I should also note that when I started reading it, my only gripe was the translation itself; I thought it was odd that some words were completely Anglocised but later found out that a) the copy I have used the 1918 translation previously used by Oxford Classics (my edition is actually the Dover Thrifts edition) and b) the character’s nickname really is “Betsy”, which to me is sooooo un-Russian and even un-French (as the Russian court in the nineteenth century was heavily influenced by the French). But that was an aside. Major spoilers ahead!

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Review: A Storm of Swords

Posted 25 April, 2011 by Lianne in Books / 2 Comments

A Storm of Swords
By: George R.R. Martin

Of the five contenders for power, one is dead, another in disfavor, and still the wars rage as violently as ever, as alliances are made and broken. Joffrey, of House Lannister, sits on the Iron Throne, the uneasy ruler of the land of the Seven Kingdoms. His most bitter rival, Lord Stannis, stands defeated and disgraced, the victim of the jealous sorceress who holds him in her evil thrall. But young Robb, of House Stark, still rules the North from the fortress of Riverrun. Robb plots against his despised Lannister enemies, even as they hold his sister hostage at King’s Landing, the seat of the Iron Throne. Meanwhile, making her way across a blood-drenched continent is the exiled queen, Daenerys, mistress of the only three dragons still left in the world. . . .

But as opposing forces maneuver for the final titanic showdown, an army of barbaric wildlings arrives from the outermost line of civilization. In their vanguard is a horde of mythical Others–a supernatural army of the living dead whose animated corpses are unstoppable. As the future of the land hangs in the balance, no one will rest until the Seven Kingdoms have exploded in a veritable storm of swords. . .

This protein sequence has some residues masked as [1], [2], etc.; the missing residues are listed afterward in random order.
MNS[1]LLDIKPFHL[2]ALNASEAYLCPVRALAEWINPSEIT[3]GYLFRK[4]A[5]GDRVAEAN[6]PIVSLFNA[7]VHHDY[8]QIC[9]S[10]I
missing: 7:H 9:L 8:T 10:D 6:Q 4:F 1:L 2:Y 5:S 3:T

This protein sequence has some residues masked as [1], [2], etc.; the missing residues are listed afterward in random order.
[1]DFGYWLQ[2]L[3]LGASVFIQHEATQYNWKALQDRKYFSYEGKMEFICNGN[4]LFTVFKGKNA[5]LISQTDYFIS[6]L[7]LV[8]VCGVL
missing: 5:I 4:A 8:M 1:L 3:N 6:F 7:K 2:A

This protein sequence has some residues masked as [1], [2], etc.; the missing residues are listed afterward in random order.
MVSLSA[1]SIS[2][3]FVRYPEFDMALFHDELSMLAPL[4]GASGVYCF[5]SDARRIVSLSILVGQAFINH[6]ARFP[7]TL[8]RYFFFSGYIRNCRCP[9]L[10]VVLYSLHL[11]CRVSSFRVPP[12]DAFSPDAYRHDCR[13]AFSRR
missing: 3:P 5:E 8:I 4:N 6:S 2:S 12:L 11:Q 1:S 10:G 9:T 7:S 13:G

Okay, so I’ve avoided reviewing any of the books from the Song of Ice and Fire series because there’s just so much going on, I wouldn’t know where to begin in commenting them. It’s also taken me a while to get around to the rest of the series because the first book shocked me quite a bit with one of my favourite characters (I was quite young when I first read A Game of Thrones) but the books are good and with the HBO series airing now (and the new book being released in July), I decided to get around to the rest of the books. I felt like commenting on A Storm of Swords because I could see why everyone particularly enjoyed this novel; it’s a game changer novel so by the time you start A Feast of Crows, the entire dynamic of the political struggle and the relationships between characters have changed immensely. So yes, while I’m not commenting on every single story line that took place in this novel (as it was a massive one), I will comment on a few that have caught my attention. So yeah, super, massive spoilers ahead!

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Review: The Shack

Posted 11 April, 2011 by Lianne in Books / 0 Comments

The Shack
By: William Paul Young

Mackenzie Allen Philips youngest daughter, Missy, has been abducted during a family vacation, and evidence that she may have been brutally murdered is found in an abandoned shack deep in the Oregon wilderness. Four years later in the midst of his Great Sadness, Mack receives a suspicious note, apparently from God, inviting him back to that shack for a weekend. Against his better judgment he arrives at the shack on a wintry afternoon and walks back into his darkest nightmare. What he finds there will change Mack’s world forever.

I’ve heard about this book for a few years now but only got around to reading it now, especially after it was recommended to me by two (priest!) friends and my brother reading it before me. I heard nothing but positive things about it from them. I was initially going to save this book until after I finished all my school stuff but alas, caved in xD Spoilers ahead!